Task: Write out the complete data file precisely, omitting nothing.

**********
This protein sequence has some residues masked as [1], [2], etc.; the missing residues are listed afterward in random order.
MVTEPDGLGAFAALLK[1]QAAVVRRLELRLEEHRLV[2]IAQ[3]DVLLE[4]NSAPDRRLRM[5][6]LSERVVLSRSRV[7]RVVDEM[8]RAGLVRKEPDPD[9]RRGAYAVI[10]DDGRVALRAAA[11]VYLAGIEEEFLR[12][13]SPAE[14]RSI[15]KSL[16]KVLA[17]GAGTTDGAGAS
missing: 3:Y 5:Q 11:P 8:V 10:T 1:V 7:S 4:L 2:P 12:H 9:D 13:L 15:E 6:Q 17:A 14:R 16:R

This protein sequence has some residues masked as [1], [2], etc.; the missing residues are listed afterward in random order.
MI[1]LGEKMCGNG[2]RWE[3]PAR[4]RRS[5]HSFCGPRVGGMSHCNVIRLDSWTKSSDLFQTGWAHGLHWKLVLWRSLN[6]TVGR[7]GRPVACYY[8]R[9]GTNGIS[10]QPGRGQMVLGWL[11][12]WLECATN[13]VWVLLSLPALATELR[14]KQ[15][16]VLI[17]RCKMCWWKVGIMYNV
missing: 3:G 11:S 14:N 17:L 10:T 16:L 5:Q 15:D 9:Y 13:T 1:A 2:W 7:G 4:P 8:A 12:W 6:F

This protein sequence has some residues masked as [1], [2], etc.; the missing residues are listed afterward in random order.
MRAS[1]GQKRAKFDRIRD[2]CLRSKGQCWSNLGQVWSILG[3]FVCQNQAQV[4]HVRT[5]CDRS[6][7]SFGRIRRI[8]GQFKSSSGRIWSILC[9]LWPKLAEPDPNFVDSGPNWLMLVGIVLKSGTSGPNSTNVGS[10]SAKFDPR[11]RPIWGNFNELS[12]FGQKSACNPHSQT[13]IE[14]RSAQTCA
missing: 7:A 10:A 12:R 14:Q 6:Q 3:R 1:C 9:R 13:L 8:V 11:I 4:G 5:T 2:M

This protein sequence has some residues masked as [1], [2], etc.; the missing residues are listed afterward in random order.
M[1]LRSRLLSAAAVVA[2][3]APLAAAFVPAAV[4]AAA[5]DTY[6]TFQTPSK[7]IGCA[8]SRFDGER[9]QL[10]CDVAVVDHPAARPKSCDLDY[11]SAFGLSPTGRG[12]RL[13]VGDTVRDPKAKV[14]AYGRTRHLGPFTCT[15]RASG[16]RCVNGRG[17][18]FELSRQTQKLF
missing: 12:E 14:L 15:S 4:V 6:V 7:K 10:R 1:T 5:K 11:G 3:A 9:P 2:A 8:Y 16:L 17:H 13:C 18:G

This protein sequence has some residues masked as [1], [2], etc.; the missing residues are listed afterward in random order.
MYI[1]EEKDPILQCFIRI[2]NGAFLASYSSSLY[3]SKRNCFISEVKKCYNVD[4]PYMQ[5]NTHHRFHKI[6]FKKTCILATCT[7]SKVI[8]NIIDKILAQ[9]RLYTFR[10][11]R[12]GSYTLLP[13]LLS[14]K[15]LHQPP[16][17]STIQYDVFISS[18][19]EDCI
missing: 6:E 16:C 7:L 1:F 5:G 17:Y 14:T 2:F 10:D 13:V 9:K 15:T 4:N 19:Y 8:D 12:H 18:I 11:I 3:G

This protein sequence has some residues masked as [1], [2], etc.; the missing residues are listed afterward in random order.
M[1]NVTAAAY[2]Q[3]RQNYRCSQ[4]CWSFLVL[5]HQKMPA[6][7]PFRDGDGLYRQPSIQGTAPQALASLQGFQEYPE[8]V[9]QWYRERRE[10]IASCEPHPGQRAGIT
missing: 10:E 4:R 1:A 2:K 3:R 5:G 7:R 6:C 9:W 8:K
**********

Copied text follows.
This protein sequence has some residues masked as [1], [2], etc.; the missing residues are listed afterward in random order.
MVTEPDGLGAFAALLK[1]QAAVVRRLELRLEEHRLV[2]IAQ[3]DVLLE[4]NSAPDRRLRM[5][6]LSERVVLSRSRV[7]RVVDEM[8]RAGLVRKEPDPD[9]RRGAYAVI[10]DDGRVALRAAA[11]VYLAGIEEEFLR[12][13]SPAE[14]RSI[15]KSL[16]KVLA[17]GAGTTDGAGAS
missing: 3:Y 5:Q 11:P 8:V 10:T 1:V 7:S 4:L 2:P 12:H 9:D 13:L 15:E 6:Q 17:A 14:R 16:R

This protein sequence has some residues masked as [1], [2], etc.; the missing residues are listed afterward in random order.
MI[1]LGEKMCGNG[2]RWE[3]PAR[4]RRS[5]HSFCGPRVGGMSHCNVIRLDSWTKSSDLFQTGWAHGLHWKLVLWRSLN[6]TVGR[7]GRPVACYY[8]R[9]GTNGIS[10]QPGRGQMVLGWL[11][12]WLECATN[13]VWVLLSLPALATELR[14]KQ[15][16]VLI[17]RCKMCWWKVGIMYNV
missing: 3:G 11:S 14:N 17:L 10:T 16:L 5:Q 15:D 9:Y 13:T 1:A 2:W 7:G 4:P 8:A 12:W 6:F

This protein sequence has some residues masked as [1], [2], etc.; the missing residues are listed afterward in random order.
MRAS[1]GQKRAKFDRIRD[2]CLRSKGQCWSNLGQVWSILG[3]FVCQNQAQV[4]HVRT[5]CDRS[6][7]SFGRIRRI[8]GQFKSSSGRIWSILC[9]LWPKLAEPDPNFVDSGPNWLMLVGIVLKSGTSGPNSTNVGS[10]SAKFDPR[11]RPIWGNFNELS[12]FGQKSACNPHSQT[13]IE[14]RSAQTCA
missing: 7:A 10:A 12:R 14:Q 6:Q 3:R 1:C 9:R 13:L 8:V 11:I 4:G 5:T 2:M

This protein sequence has some residues masked as [1], [2], etc.; the missing residues are listed afterward in random order.
M[1]LRSRLLSAAAVVA[2][3]APLAAAFVPAAV[4]AAA[5]DTY[6]TFQTPSK[7]IGCA[8]SRFDGER[9]QL[10]CDVAVVDHPAARPKSCDLDY[11]SAFGLSPTGRG[12]RL[13]VGDTVRDPKAKV[14]AYGRTRHLGPFTCT[15]RASG[16]RCVNGRG[17][18]FELSRQTQKLF
missing: 12:E 14:L 15:S 4:V 6:V 7:K 10:R 1:T 5:K 11:G 3:A 9:P 2:A 8:Y 16:L 17:H 13:C 18:G

This protein sequence has some residues masked as [1], [2], etc.; the missing residues are listed afterward in random order.
MYI[1]EEKDPILQCFIRI[2]NGAFLASYSSSLY[3]SKRNCFISEVKKCYNVD[4]PYMQ[5]NTHHRFHKI[6]FKKTCILATCT[7]SKVI[8]NIIDKILAQ[9]RLYTFR[10][11]R[12]GSYTLLP[13]LLS[14]K[15]LHQPP[16][17]STIQYDVFISS[18][19]EDCI
missing: 6:E 16:C 7:L 1:F 5:G 17:Y 14:T 2:F 10:D 13:V 9:K 15:T 4:N 19:Y 8:D 12:H 18:I 11:I 3:G

This protein sequence has some residues masked as [1], [2], etc.; the missing residues are listed afterward in random order.
M[1]NVTAAAY[2]Q[3]RQNYRCSQ[4]CWSFLVL[5]HQKMPA[6][7]PFRDGDGLYRQPSIQGTAPQALASLQGFQEYPE[8]V[9]QWYRERRE[10]IASCEPHPGQRAGIT
missing: 10:E 4:R 1:A 2:K 3:R 5:G 7:R 6:C 9:W 8:K